By Maria Prodanovic, M.D., a pediatrician with Del Sol Medical Center

As children head back to school, it’s important for parents to focus on making sure the return to the classroom is built on a healthy foundation.

The start of a new academic year is the perfect opportunity to help children and teens build healthy eating and sleeping routines. 

Eat Smart — Studies show that children who eat a nutritious breakfast have better concentration and more energy throughout the day. It can also help kids stick to healthy choices during lunch. Whether your kids are eating a packed lunch or going through the lunch line, emphasize the importance of avoiding foods that are high in sugar and fat and focusing on high-protein foods as well as whole grains, fruits and vegetables. It’s also important to check school lunch menus ahead of time for possible food allergies. 

Get Enough Sleep — According to the National Sleep Foundation, school-age children need 9 to 11 hours of sleep each night, and teenagers need 8 to 10 hours. Sleep is especially important at a young age as it directly impacts mental and physical development. To help re-establish a sleeping pattern after the summer months, make sure your child avoids caffeine in the afternoon or later in the day, has a bedroom environment that is conducive to sleep (dark, cool and quiet), and has a specific stop time for TV, computer and phone viewing at night.

Hand Washing — One of the most effective ways to keep children healthy is to encourage them to wash their hands. Hand washing plays a big role in stopping the spread of germs. It’s important to wash hands:

  • Before eating or touching the eyes, nose or mouth.
  • After using the restroom, touching shared surfaces (doorknobs and computer keyboards), playing outside, touching animals (class hamster included) or holding hands with others.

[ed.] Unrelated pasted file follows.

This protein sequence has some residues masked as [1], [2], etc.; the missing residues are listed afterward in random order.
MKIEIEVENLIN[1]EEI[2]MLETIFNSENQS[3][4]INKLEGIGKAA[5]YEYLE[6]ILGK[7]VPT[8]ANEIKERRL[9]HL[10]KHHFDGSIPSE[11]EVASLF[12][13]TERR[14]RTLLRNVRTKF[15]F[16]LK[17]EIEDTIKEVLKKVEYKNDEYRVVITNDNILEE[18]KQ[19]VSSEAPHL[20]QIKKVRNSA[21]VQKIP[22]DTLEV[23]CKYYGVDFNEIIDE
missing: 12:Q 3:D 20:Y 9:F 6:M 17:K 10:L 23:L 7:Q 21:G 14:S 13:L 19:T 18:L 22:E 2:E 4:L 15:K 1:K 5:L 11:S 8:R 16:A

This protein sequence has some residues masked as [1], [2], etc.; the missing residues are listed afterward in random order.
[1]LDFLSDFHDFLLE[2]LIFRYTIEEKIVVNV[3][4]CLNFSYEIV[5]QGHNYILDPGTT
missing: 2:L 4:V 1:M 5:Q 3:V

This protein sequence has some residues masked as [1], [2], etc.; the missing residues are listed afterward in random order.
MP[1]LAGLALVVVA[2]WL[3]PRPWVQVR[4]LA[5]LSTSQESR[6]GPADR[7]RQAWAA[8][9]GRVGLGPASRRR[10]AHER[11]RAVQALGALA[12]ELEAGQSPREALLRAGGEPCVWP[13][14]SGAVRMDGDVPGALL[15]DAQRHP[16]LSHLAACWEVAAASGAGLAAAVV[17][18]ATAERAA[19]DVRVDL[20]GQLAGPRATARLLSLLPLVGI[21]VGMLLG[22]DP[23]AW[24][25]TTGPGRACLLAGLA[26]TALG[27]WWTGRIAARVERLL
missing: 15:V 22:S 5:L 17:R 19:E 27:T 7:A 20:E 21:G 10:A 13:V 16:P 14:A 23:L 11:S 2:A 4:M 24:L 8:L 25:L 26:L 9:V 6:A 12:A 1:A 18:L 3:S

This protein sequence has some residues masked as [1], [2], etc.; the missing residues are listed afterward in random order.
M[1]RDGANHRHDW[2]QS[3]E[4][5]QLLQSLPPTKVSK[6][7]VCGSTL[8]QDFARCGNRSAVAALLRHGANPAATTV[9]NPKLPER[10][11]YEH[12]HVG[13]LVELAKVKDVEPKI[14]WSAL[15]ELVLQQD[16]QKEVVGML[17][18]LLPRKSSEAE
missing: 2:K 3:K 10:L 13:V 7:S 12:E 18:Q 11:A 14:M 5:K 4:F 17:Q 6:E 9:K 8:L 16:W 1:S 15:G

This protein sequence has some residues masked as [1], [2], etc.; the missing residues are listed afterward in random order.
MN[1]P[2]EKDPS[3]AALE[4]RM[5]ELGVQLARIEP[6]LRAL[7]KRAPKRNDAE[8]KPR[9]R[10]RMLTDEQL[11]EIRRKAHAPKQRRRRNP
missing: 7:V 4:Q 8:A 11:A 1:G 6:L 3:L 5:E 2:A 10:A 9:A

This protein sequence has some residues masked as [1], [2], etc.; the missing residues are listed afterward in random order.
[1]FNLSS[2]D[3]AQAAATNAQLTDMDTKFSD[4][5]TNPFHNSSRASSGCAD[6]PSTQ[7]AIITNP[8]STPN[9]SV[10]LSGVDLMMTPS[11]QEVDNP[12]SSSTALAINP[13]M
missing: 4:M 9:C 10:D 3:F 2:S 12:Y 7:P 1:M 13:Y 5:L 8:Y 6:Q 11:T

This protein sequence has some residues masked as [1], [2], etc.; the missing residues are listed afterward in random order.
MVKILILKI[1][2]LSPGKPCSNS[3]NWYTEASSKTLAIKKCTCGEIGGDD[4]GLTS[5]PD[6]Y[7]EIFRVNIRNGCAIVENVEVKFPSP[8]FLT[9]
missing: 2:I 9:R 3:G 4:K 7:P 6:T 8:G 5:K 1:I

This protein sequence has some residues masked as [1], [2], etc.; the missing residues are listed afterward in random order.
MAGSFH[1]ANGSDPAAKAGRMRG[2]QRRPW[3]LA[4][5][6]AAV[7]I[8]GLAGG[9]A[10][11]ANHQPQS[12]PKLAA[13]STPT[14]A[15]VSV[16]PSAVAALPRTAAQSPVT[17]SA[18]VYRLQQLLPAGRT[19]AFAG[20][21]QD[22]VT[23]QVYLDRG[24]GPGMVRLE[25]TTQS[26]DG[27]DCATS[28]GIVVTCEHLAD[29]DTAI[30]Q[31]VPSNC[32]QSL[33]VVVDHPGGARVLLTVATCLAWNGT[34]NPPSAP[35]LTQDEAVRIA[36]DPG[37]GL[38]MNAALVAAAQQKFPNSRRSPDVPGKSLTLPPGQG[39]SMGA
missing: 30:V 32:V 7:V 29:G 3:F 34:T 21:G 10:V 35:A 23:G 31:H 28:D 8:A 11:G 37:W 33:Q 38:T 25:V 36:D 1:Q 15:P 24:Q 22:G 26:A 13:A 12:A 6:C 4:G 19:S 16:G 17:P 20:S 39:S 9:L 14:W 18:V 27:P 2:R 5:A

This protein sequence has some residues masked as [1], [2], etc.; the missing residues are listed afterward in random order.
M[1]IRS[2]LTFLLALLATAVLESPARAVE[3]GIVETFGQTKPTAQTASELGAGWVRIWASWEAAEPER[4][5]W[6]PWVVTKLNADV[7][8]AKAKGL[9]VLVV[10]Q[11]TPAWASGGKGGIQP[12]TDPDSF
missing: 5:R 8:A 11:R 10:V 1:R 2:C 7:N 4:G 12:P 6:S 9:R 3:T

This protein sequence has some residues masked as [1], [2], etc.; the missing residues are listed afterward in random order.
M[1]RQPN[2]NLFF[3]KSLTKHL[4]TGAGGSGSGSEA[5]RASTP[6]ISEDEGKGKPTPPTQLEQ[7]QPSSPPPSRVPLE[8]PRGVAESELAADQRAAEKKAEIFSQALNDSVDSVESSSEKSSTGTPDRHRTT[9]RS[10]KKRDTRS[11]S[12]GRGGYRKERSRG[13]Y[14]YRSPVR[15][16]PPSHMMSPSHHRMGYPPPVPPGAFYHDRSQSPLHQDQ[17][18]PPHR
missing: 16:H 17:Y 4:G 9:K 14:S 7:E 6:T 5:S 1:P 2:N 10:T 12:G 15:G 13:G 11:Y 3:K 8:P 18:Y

After washing, hands should be dried with a clean, disposable towel. 

Safer Sneezes — According to an MIT study, a sneeze can travel an astounding 200 feet. To keep germs from flying around school classrooms, hallways and gyms, children and teens should cover their mouths and noses with a clean tissue. If that’s not possible, the next best thing is to cough or sneeze into their elbow or upper sleeve of their shirt.

No Sharing Allowed — Children are taught to share at a young age. One exception to this rule is that they shouldn’t share anything that may harbor respiratory germs. Examples include food and drinks, lip balm and towels. Their best friend’s smoothie from home may look delicious, but it shouldn’t be shared.

When Illness Strikes — Despite the best attempts to stay healthy, school-age children may find themselves with a fever or other symptoms. To keep illness from spreading to classmates and family members:

  • Children should stay home from school if they have a fever and should remain at home until their doctor gives the green light to head back to class. Most schools require students to be fever-free for at least 24 hours before returning to class.
  • Disinfectant cleansers that kill viruses should be used to clean surfaces in the home. Many viruses remain active for hours on surfaces.

Going back to school is an ideal time for parents to review a few health and safety pointers with their children. Reminding your kids of some basic principles lays the foundation for a healthier—and safer—school year.